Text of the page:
Radiological lesions are often bilateral [37, 48], in keeping with the clinical findings. However, clinical features and radiological signs may correlate poorly. Clinical signs may improve and resolve, despite progressive or non-resolving radiological signs [34]. Radiological signs may improve despite little clinical improvement [36], or signs may deteriorate with minimal clinical change and progression to atrophy may occur [33, 39]. Imaging may show defects in areas of the brain without clinical deficits [36] or may be normal, despite profound clinical deficits [32]. Deficits on imaging may develop late; imaging may be normal on presentation, and abnormalities only evident on repeat imaging. MRI is probably more sensitive than computed tomography.

Pathological changes are observed on standard T2-weighted and FLAIR MRI. Diffusion-weighted imaging (DWI), sensitive for ischaemic changes, and susceptibility-weighted imaging (SWI), sensitive for haemorrhage, may be particularly useful in detecting heatstroke-induced changes [37].

Neuropathological studies of humans with hyperthermic damage are rare, but cerebellar damage is frequently observed, in keeping with the clinical syndrome. In one reported study of patients with CHS, the Purkinje cells displayed the most marked thermal damage [49]. Purkinje cells are found predominantly in the cerebellum, and regulate motor function. Almost complete loss of the Purkinje cells may be seen when death occurs after more than 24 h [50]. Neuronal loss may be seen in other parts of the brain and be replaced by glial cells. Oedematous and haemorrhagic change is also reported [50]. In one case series of eight deaths after EHS, reports of six autopsies showed petechial haemorrhages in a number of locations in five brains, including the meninges, ventricles, cerebellum, and hypothalamus; an intracranial bleed in two, and venous congestion in three. Four of the brains had cerebral oedema, and Purkinje cell degeneration was found in four [17].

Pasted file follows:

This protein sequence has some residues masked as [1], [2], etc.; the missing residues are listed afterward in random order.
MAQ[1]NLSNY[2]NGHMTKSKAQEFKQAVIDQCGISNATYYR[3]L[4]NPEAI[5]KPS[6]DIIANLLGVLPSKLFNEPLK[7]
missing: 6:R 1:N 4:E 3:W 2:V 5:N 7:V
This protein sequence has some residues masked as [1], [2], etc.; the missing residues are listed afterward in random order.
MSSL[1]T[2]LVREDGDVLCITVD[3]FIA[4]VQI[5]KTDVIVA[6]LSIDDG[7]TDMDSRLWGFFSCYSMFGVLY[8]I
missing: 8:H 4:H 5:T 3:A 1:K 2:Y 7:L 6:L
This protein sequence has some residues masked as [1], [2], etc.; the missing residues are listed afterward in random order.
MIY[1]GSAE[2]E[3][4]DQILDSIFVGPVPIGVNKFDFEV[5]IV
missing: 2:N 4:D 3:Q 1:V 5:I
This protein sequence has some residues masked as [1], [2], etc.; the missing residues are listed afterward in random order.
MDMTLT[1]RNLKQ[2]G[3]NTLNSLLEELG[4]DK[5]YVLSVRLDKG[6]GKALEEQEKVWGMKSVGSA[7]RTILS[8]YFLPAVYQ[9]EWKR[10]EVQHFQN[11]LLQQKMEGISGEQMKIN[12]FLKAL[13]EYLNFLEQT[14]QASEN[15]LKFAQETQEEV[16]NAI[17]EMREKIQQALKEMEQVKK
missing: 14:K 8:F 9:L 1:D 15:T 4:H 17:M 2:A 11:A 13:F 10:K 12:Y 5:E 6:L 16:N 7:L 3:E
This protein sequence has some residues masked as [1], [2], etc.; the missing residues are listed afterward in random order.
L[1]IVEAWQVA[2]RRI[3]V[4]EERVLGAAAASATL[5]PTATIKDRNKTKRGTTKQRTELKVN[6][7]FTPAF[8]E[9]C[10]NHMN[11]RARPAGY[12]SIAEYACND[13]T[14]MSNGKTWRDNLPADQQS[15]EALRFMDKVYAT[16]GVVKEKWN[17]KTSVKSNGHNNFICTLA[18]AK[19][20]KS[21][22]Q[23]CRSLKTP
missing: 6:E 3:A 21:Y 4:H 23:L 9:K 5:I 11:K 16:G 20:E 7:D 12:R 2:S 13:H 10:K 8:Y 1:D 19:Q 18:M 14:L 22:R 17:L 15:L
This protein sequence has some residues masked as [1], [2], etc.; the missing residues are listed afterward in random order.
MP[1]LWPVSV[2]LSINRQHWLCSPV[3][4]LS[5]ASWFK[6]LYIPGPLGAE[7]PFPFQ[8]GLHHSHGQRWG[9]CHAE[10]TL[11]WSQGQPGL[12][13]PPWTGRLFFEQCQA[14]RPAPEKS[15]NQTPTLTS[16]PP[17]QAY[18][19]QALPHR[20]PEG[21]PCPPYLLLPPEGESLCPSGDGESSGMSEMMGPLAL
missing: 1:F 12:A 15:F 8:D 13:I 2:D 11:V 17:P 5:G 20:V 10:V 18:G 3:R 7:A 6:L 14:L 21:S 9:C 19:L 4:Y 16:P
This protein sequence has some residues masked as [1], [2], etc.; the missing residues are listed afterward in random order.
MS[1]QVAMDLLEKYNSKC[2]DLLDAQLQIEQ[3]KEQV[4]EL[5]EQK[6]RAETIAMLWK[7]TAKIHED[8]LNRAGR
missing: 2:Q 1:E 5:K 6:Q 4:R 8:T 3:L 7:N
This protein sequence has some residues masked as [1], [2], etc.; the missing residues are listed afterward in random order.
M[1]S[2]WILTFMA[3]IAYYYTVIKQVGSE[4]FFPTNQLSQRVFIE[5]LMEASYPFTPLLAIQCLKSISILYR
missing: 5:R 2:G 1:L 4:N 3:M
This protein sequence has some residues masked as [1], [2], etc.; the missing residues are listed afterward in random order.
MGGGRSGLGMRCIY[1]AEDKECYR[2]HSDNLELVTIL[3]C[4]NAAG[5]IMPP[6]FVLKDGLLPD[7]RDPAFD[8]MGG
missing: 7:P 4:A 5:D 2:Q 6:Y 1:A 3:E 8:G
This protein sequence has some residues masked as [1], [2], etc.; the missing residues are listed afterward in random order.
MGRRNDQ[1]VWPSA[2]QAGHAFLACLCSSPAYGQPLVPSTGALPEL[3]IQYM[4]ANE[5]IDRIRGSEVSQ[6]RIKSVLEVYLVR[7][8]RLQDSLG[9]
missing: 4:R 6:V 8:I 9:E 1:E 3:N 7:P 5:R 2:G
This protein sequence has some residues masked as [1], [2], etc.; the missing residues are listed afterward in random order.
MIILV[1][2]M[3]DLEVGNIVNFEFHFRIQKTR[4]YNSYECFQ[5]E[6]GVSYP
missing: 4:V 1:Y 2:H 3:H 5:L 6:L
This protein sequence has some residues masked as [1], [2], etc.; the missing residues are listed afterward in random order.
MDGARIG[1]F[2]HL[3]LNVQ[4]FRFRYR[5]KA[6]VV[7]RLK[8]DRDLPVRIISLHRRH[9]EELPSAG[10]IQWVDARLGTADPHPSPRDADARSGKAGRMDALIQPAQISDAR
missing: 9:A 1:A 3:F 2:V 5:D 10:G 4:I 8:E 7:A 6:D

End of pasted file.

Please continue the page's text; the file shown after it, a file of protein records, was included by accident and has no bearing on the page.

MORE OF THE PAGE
NMS may produce similar neuropathological findings; cerebellar damage may be the most marked, with Purkinje cell loss and replacement by Bergmann’s glia. Infiltration by macrophages, and axonal and myelin degeneration also occurs [26]. In a young patient who died after developing MH following an appendicectomy, cerebellar damage predominated, with oedema and herniation [24]. The reason for this selective thermosensitivity is not clear.

Mechanism of cerebral damage

The mechanism by which cellular and cerebral injury and death occurs is not yet fully defined, but is probably multi-factorial. It may be grouped into three broad areas (Fig. 1); some of these are explored briefly below.
Fig. 1

Proposed mechanisms of neuronal damage in hyperthermia

  • Cellular effects: membrane, mitochondrial and DNA damage, stimulation of excitotoxic mechanisms, protein denaturation

  • Local effects: ischaemia, inflammatory changes, oedema, cytokine release, vascular damage

  • Systemic effects: changes in cerebral blood flow, endotoxaemia, bacterial translocation through a dysfunctional gastrointestinal tract.

Cellular effects of hyperthermia

Cellular denaturing